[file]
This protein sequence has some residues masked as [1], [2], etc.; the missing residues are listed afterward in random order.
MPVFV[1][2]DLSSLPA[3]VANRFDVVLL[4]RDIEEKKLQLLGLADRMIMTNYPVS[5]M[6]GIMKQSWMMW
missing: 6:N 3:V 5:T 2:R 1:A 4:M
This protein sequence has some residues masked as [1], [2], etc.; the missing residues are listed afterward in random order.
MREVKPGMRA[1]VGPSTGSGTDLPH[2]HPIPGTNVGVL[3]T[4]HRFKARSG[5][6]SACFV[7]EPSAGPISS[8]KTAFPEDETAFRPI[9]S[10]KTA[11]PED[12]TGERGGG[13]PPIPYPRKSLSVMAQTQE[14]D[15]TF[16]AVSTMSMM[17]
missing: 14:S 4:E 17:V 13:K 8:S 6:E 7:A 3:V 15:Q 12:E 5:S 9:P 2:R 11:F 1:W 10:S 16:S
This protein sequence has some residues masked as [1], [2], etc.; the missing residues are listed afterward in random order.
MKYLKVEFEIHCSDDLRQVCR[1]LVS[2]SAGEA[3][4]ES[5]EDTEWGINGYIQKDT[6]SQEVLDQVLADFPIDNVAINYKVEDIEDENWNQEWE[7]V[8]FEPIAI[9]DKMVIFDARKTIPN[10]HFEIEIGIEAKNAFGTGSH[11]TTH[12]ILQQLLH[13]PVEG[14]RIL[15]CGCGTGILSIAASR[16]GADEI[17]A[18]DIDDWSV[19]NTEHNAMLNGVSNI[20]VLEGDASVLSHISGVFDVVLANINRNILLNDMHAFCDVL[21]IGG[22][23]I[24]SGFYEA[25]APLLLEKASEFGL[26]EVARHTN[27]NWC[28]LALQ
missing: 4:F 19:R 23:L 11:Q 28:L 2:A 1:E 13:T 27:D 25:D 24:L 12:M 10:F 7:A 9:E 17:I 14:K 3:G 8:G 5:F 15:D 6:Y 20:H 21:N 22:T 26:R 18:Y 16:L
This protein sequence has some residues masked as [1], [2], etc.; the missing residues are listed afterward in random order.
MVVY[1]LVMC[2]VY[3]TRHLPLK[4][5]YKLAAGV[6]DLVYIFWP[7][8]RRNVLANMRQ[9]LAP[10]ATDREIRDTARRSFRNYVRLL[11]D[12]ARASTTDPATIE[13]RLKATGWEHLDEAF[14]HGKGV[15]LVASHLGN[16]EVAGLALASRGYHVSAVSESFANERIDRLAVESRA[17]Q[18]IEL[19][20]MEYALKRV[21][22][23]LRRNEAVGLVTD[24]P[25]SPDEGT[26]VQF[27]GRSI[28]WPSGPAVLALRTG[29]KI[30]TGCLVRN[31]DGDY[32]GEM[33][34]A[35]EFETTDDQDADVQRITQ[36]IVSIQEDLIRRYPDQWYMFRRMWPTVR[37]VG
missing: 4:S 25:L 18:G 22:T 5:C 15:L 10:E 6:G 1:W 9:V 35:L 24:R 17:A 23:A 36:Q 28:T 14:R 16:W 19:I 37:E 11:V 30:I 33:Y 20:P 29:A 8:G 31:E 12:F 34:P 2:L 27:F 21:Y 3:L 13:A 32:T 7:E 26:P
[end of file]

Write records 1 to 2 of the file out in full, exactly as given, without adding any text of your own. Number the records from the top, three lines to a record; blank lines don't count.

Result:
This protein sequence has some residues masked as [1], [2], etc.; the missing residues are listed afterward in random order.
MPVFV[1][2]DLSSLPA[3]VANRFDVVLL[4]RDIEEKKLQLLGLADRMIMTNYPVS[5]M[6]GIMKQSWMMW
missing: 6:N 3:V 5:T 2:R 1:A 4:M
This protein sequence has some residues masked as [1], [2], etc.; the missing residues are listed afterward in random order.
MREVKPGMRA[1]VGPSTGSGTDLPH[2]HPIPGTNVGVL[3]T[4]HRFKARSG[5][6]SACFV[7]EPSAGPISS[8]KTAFPEDETAFRPI[9]S[10]KTA[11]PED[12]TGERGGG[13]PPIPYPRKSLSVMAQTQE[14]D[15]TF[16]AVSTMSMM[17]
missing: 14:S 4:E 17:V 13:K 8:S 6:E 7:A 3:V 15:Q 12:E 5:S 9:P 2:R 11:F 1:W 10:S 16:S